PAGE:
“Strength training is something that I recommend across the board to my RA patients,” says Marvin Smith, DPT. He’s a physical therapist at Oregon Health and Science University in Portland.
Put your joints to work to help yourself feel better and do more. Lifting weights on a regular basis curbs pain. It also helps you move better. That will allow you to do activities that may now be tricky for you. Stronger muscles give your joints a break.
“Your instinct may be to protect your joints by limiting your movement, but motion is lotion,” says Eric Robertson, PT. He’s a spokesman for the American Physical Therapy Association.
First, talk to your physical therapist or rheumatologist. Together, you can make a plan that's safe and works for your level of fitness.
Also let them know what you hope to do and gain from exercise. “We want to make sure [people] set realistic goals that they’ll want to strive towards,” says Smith.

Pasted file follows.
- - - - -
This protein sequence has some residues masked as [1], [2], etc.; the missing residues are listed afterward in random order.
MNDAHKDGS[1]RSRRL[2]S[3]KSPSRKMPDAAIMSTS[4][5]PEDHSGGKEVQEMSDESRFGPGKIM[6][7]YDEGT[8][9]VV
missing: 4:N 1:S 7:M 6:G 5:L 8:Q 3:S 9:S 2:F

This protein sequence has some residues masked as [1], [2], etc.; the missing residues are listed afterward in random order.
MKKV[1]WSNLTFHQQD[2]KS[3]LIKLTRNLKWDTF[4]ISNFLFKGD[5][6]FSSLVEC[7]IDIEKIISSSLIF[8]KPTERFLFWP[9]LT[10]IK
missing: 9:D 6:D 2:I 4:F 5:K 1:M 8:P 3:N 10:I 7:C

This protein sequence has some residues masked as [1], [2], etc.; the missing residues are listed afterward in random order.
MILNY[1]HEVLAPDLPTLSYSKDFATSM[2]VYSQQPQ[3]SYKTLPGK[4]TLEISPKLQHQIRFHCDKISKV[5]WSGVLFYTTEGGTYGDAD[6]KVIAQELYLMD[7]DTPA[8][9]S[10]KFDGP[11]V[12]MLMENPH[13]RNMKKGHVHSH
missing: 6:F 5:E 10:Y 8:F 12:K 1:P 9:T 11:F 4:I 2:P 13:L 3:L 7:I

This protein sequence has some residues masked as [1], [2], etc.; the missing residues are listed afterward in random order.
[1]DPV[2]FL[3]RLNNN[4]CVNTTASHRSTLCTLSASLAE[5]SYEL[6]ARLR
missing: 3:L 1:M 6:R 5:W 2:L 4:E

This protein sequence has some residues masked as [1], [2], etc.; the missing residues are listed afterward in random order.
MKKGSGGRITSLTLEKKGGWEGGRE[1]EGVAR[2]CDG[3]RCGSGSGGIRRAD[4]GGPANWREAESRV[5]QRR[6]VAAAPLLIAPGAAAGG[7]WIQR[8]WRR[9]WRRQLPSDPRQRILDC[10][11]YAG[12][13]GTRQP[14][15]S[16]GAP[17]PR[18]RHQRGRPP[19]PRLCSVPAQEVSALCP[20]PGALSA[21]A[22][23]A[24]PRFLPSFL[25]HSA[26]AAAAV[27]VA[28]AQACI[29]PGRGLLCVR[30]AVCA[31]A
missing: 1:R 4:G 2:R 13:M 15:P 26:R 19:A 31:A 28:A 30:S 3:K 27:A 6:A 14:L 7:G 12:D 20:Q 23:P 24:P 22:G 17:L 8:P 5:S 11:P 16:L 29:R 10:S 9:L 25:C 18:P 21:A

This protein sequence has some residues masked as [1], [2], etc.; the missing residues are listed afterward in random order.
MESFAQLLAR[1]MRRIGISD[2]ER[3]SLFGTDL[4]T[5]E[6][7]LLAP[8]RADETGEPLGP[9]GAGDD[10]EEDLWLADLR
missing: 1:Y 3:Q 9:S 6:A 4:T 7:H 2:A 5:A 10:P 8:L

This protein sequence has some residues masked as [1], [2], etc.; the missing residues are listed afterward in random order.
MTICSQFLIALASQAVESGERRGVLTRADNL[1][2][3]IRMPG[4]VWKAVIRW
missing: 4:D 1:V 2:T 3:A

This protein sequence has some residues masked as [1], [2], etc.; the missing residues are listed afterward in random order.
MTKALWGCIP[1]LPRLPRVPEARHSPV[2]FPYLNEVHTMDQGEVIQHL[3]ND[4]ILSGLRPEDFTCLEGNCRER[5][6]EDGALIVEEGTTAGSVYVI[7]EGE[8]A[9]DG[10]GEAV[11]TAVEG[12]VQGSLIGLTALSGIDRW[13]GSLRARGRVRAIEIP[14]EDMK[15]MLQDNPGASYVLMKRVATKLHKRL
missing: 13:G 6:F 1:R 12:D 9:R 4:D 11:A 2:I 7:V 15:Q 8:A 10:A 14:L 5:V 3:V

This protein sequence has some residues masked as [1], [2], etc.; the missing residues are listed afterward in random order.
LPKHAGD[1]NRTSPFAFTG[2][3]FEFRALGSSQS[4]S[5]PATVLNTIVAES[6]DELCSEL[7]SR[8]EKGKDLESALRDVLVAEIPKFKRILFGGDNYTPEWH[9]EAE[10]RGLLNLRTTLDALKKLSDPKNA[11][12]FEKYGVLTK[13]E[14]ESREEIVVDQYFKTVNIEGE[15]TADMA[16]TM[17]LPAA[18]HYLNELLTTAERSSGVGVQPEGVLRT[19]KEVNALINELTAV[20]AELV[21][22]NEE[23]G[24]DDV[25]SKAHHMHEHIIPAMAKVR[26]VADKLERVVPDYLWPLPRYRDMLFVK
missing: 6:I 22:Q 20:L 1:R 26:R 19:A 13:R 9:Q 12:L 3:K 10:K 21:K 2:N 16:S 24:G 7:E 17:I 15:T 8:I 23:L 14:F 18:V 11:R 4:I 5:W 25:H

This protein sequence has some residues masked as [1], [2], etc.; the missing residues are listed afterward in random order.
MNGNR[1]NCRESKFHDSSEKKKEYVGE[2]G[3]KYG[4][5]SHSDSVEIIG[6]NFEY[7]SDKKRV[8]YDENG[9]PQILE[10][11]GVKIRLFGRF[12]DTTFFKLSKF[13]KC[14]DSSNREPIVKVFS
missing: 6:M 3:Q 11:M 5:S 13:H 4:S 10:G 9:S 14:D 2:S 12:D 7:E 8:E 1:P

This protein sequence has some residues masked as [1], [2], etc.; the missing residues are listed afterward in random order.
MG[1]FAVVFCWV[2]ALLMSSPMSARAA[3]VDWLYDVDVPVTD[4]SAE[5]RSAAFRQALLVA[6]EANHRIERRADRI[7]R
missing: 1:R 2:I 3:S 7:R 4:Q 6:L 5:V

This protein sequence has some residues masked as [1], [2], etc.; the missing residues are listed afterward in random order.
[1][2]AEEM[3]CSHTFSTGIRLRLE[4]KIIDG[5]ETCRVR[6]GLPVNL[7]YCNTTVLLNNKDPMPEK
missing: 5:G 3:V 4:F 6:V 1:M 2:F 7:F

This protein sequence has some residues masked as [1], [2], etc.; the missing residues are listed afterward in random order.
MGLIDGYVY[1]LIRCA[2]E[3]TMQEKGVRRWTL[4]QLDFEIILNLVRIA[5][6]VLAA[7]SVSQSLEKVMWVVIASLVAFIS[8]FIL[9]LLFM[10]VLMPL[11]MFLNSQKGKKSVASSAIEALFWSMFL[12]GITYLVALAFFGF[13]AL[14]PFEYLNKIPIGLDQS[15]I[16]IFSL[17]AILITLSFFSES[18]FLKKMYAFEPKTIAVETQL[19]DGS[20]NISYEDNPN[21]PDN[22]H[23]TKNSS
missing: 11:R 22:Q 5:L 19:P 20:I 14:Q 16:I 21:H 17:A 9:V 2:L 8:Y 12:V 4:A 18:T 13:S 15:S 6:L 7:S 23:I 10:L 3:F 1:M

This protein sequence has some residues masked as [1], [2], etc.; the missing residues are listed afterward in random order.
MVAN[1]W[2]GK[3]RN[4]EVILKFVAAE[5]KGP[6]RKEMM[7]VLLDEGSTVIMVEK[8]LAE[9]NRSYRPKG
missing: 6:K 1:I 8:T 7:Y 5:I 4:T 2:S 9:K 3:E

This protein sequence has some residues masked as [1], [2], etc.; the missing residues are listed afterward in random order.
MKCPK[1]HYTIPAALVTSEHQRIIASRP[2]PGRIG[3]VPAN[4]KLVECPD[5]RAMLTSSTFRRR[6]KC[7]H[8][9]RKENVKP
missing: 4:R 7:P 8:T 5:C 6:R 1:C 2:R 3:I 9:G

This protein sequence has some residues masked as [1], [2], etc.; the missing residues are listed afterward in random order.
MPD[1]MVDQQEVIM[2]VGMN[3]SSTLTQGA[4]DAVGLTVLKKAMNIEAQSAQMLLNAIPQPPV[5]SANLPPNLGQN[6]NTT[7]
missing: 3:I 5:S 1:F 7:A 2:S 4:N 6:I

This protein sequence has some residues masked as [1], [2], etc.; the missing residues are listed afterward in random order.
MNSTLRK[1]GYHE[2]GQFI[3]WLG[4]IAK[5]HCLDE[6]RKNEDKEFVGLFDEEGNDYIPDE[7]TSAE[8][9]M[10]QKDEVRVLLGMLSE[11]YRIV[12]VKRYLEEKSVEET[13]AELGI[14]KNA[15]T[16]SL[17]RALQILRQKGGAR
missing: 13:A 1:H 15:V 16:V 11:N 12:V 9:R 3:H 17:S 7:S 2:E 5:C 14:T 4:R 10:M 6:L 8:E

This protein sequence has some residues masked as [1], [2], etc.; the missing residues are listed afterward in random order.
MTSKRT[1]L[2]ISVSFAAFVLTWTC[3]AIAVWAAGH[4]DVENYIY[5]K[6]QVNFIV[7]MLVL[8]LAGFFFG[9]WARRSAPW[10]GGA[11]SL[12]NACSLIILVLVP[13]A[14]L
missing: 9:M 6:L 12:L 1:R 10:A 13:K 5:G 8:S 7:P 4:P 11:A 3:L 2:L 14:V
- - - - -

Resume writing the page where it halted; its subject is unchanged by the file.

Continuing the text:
For example, if you want to go hiking or get back to doing something you love, a physical therapist can provide a workout that will help you do that, he says.
To avoid injury, Robertson recommends asking a physical therapist to show you the proper way to lift before you start strength training.
“You need to have good form, especially for your hands and fingers,” he says.
When looking for a personal trainer, ask if they have experience working with people with arthritis. You can check with your rheumatologist or local Arthritis Foundation chapter about exercise programs or classes for people with RA.
A specially fitted splint or brace may also help you lift. An occupational therapist can design one for you, says Smith. He also recommends using foam handles if you use dumbbells.